By wasting so much edible food, we are requiring more land and resources to be put into agricultural production than is needed. In turn resources, particularly soil quality and water are put under stress. This is highlighted in the Canadian prairies, where the southern communities have medium to high water stress, with certain areas having already used over 40% of their available water. Additionally the industrialization of the food industry has led to monocultures, resulting in increased soil degradation and decreased biodiversity..But food waste is not limited to vegetables and fruits, as large amount of meat, dairy and seafood are also wasted. This is ridiculous and astounding as fish stocks are being depleted worldwide and millions of people live in hunger.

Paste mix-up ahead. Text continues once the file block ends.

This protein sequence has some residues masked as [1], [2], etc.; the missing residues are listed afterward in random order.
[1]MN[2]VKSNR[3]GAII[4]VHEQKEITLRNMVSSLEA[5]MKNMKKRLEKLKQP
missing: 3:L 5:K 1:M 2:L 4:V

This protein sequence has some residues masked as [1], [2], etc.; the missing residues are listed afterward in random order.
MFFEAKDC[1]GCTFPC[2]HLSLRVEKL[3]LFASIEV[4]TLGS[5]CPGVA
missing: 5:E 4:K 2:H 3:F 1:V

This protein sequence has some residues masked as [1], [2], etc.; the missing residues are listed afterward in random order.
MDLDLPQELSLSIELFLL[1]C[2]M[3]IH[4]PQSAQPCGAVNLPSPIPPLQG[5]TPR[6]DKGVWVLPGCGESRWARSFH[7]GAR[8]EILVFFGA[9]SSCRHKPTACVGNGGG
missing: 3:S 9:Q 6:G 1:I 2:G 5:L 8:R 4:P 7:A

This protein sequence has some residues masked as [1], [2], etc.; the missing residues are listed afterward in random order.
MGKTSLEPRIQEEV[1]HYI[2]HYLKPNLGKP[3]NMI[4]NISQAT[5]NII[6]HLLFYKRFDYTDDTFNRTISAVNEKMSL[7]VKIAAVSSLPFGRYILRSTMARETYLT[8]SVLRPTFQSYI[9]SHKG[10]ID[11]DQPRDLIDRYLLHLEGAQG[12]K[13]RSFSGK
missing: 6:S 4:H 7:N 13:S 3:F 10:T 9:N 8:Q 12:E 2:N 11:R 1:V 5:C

The cost of food waste further impacts farmers’ revenues and profitability. No matter how much of their crops that they sell, farmers must pay for all of the crops or livestock they produce. Thus they are more susceptible to the profits lost in food waste, such as when crops are turned away by grocery stores for not fitting the strict aesthetic standards, which can limit the size, shape and color of vegetables and fruits. .

Combatting food waste involves the participation of multiple actors. States need to step up to address this problem by increasing education and imposing regulatory instruments. The later of these will quickly and drastically decrease the amount of food wasted in transport, processing and manufacturing. Once new legislation is imposed, corporations will react swiftly to develop solutions to food waste. Additionally companies gain  good publicity and media for tackling this issue. Third party actors can aid in this regard, by redistributing unwanted or soon to expire food to food banks or soup kitchens. .